What’s a windstorm mitigation inspection?

A windstorm mitigation inspection shows how wind resistant your home is. It can save you big money on your home insurance.

An illustration of a home and the features involved in a wind mitigation inspection

A wind mitigation inspection (also called a windstorm mitigation inspection) is when a certified inspector checks your home's wind-resistant features. These features can be anything from door and window coverings to the way your roof is attached to your home to how your roof is sealed to prevent water from entering. 

Though a wind mitigation inspection is not required to get homeowners insurance, it can result in substantial savings.

Wind mitigation inspections: What it is & why you need one. 
A professional evaluation of your home's ability to withstand high winds. They typically cost $75 - $150, but that cost is offset by saving on insurance premium.

Why does a wind mitigation inspection save you money on home insurance?

A wind mitigation inspection can significantly reduce the cost of your insurance policy. That’s because this inspection can determine whether your home has features that drastically decrease your chances of severe property loss from wind. As always, the safer and stronger your home is, the lower your premiums may be.

All the features the inspector looks for may seem like minor details, but they make a world of difference when a windstorm or hurricane strikes. The appropriate wind mitigation features can be the difference between your home weathering the storm and a total rebuild.

That’s why we highly recommend investing in wind mitigation and getting a windstorm mitigation inspection before you apply for a quote.

How much money can you save with a wind mitigation inspection?

That depends on where you live and your home's features. Along the coast, savings can range from a few hundred dollars to well over $1,000. Wind mitigation is so important in coastal areas that the laws in these states often require insurers to offer discounts to homeowners who install them. (See what's involved in wind mitigation inspections in Florida .)

Of course. Florida isn’t the only state to encourage wind mitigation. Louisiana, South Carolina, Mississippi, and Alabama also have wind mitigation programs that offer various incentives. These typically come in the form of tax breaks from the state, premium discounts or credits, or other incentives.

Wind mitigation inspection costs

Wind mitigation inspections usually cost between $75 and $150, depending on where you are and what company you use. The variety of options means you should likely get at least a few estimates before you higher an inspector.

Requirements of a wind mitigation inspection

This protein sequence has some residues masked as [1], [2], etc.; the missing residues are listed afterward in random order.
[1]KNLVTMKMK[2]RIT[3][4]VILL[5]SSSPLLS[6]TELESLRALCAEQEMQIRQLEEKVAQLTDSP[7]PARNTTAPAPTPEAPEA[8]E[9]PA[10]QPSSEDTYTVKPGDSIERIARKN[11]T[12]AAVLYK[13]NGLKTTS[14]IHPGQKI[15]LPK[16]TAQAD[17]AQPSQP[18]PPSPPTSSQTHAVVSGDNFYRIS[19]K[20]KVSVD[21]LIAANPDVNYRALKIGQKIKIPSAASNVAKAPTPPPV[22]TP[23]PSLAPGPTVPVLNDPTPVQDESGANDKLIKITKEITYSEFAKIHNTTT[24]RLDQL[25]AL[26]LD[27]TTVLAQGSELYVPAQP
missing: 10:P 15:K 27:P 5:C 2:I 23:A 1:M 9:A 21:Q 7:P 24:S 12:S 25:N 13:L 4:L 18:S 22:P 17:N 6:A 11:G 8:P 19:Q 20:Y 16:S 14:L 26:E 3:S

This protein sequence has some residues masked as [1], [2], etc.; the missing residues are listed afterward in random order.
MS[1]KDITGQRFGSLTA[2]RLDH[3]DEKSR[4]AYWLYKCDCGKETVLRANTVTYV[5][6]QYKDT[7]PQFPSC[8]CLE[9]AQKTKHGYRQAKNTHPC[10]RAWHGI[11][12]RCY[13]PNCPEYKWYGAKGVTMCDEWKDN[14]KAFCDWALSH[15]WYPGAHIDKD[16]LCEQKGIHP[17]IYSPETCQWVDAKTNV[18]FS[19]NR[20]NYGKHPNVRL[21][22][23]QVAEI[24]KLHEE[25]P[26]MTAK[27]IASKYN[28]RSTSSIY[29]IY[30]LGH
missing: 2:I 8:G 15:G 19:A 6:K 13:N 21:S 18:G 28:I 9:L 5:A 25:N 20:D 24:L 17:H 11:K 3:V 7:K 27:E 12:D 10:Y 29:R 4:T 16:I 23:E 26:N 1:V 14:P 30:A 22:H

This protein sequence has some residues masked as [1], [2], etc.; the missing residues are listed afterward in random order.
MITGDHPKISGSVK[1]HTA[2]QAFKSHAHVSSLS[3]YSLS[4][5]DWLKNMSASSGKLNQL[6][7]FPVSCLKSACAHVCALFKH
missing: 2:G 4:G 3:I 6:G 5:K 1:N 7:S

A wind mitigation inspection usually considers seven indicators of your home’s ability to withstand strong winds. Let’s take a look at some of the indicators mentioned on Florida's wind mitigation inspection form to get a sense of what sort of things an inspector is looking for.

Indicator 1 - Building code

Does your home comply with current state and local building codes? In some cases, you may have to document when your home was built or last updated by providing a building permit.

Indicator 2 - Roof covering

What type of roof covering does your home have – that is, what is the material that is on top of your roof? The Florida wind mitigation form lists the following types:

A.     Asphalt/fiberglass shingle

B.     Concrete/clay tile

C.     Metal

D.     Built-up

E.     Membrane

F.     Other

If your roof has been replaced recently, you may need to provide the permit you had for the construction. This helps the inspector accurately assess your roof. The inspector will also determine whether your roof coverings are approved by state or local building codes at the time of installation.

Indicator 3 -  Roof-deck attachment

How well is your roof deck secured to the truss/rafter, and how strong is the attachment? In Florida, the inspector considers the following: 

A.     Plywood/Oriented strand board (OSB) roof sheathing attached to the roof truss/rafter (spaced a maximum of 24" o.c.) by staples or 6d nails spaced at 6" along the edge and 12" in the field. OR, Batten decking supporting wood shakes or wood shingles. OR, Any system of screws, nails, adhesives, other deck fastening system or truss/rafter spacing that has an equivalent mean uplift less than required for Options B or C below.

B.     Plywood/OSB roof sheathing with a minimum thickness of 7/16" attached to the roof truss/rafter (spaced a maximum of 24" o.c.) by 8d common nails spaced a maximum of 12" in the field. OR, Any system of screws, nails, adhesives, other deck fastening system or truss/rafter spacing that is shown to have an equivalent or greater resistance 8d nails spaced a maximum of 12" in the field or has a mean uplift resistance of at least 103 psf.